As an alternative, in 1994, the International Conference on Population and Development recommended the use of the term ‘undocumented’. However, this word does not ‘cover migrants who enter the host country legally with tourist documents but later violate their conditions of entry by taking a job’. In light of this, the International Symposium on Migration in Bangkok in April 1999 recommended use of the term ‘irregular’. This is intended to capture the fact that ‘[i]rregularities in migration can arise at various points — departure, transit, entry and return — and they may be committed against the migrant or by the migrant’. I adopt the descriptors ‘undocumented’, ‘unauthorised’ or ‘irregular’ migrant worker in an effort to avoid dehumanising language. Irregular migrants have committed mere administrative violations by breaking immigration laws in their country of employment. In the words of Judge Ramírez of the IACHR, ‘[w]hat should be an administrative description with well-defined effects becomes a “label” that results in many disadvantages and exposes the bearer to innumerable abuses’. Catherine Dauvergne has remarked that the nomenclature of ‘illegal’ ‘names the other not only as an outsider to a particular nation, but as an outsider to any nation. As such, the other is outside the law itself, and, in a word, illegal’. In sum, it is imperative to avoid labels that suggest a lack of legal existence which is both discriminatory and counterfactual.
Living on the fringes of society, undocumented migrants assume an extremely precarious life within their states of employment. In many parts of the world, they are among the lowest paid and hardest worked employees in the workforce. Due to their unlawful status, irregular migrants live in constant fear of removal, and are thus especially vulnerable to exploitation. The Special Rapporteur on the Human Rights of Migrants has reported abusive working conditions, such as extremely long hours without breaks, refusal to pay wages due, ill-treatment and confinement, which amount, in some cases, to forced labour. States around the world tend to explicitly exclude irregular migrants from access to civil and labour rights and social benefits, adopting rhetoric which conflates immigrants and asylum seekers with criminals and terrorists. For example, shortly after the attacks of 11 September 2001, the former US Attorney-General John Ashcroft was heard to declare, ‘[l]et the terrorists among us be warned … If you overstay your visas even by one day, we will arrest you’. It is, therefore, unsurprising that undocumented migrants often resist asserting the rights they are entitled to for fear of exposure to immigration authorities.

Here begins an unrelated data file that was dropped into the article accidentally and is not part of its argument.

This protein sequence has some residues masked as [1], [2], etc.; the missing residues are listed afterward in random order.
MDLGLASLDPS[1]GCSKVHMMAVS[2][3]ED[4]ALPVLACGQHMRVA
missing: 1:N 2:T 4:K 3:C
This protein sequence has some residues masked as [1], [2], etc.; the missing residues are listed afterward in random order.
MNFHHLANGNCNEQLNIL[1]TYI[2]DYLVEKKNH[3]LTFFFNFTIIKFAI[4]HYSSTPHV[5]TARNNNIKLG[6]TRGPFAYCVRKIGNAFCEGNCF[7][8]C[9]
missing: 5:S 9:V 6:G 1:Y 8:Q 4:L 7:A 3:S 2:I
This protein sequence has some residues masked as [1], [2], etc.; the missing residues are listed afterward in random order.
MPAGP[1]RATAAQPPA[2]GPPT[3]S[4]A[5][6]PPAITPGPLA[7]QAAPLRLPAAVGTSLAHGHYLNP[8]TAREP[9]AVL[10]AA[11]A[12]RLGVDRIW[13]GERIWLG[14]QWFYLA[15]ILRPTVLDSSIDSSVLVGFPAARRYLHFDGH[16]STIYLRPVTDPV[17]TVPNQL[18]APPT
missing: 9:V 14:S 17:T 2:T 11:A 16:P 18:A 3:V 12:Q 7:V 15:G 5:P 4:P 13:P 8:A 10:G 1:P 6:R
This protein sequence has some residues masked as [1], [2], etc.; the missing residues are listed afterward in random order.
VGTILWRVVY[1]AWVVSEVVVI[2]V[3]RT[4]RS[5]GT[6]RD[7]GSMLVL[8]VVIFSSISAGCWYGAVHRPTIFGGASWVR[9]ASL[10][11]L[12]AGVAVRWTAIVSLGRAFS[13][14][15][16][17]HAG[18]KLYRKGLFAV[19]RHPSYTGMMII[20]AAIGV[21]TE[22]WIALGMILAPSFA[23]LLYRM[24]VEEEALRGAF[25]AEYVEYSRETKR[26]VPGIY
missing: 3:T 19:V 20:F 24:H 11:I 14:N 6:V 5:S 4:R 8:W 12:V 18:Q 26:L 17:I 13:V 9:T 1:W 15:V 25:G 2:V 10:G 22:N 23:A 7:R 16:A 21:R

However, while their living and working conditions are marginal, the size of the irregular migrant worker population worldwide is certainly not. In 2005, an estimated 191 million people were international migrants. The International Labour Organization has calculated the number of ‘economically active migrants’ around the world at over 86 million. Although precise data relating to clandestine activities is impossible to ascertain, current knowledge puts irregular migration for Europe at about 10–15 per cent of all cross-border movement.
Clearly, some academics and many governments consider the prospect of extending substantial rights to irregular migrants extremely problematic. It is outside the scope of this article to provide a fully-fledged argument for the robust protection of the rights of undocumented migrants. Nevertheless, a range of rationales for advancing the rights and dignity of irregular migrants shape the legal standards of protection that do exist in both domestic and international legal regimes. Just as influential are the tensions or presuppositions implicit in these rationales. For this reason, it is necessary, briefly, to canvass the grounds anchoring the promotion of the rights of undocumented migrants. These include normative arguments as well as those based on pragmatic expediency.
Human rights advocates predictably invoke the universal values underpinning the human rights regime. Some point to the extreme social vulnerability of the undocumented migrant population, who undertake work ubiquitously described as the ‘three Ds’ — dirty, degrading and dangerous — work that nationals and legal migrants avoid. The sectors which employ migrant workers are usually those where little or no regulatory activity upholds minimum safety, health and working conditions that should ensure ‘decent work’. Those who articulate claims for migrants’ rights on the basis of universal values tend to recall the particular concern that the international community has shown for groups experiencing extreme social vulnerability, including the undocumented.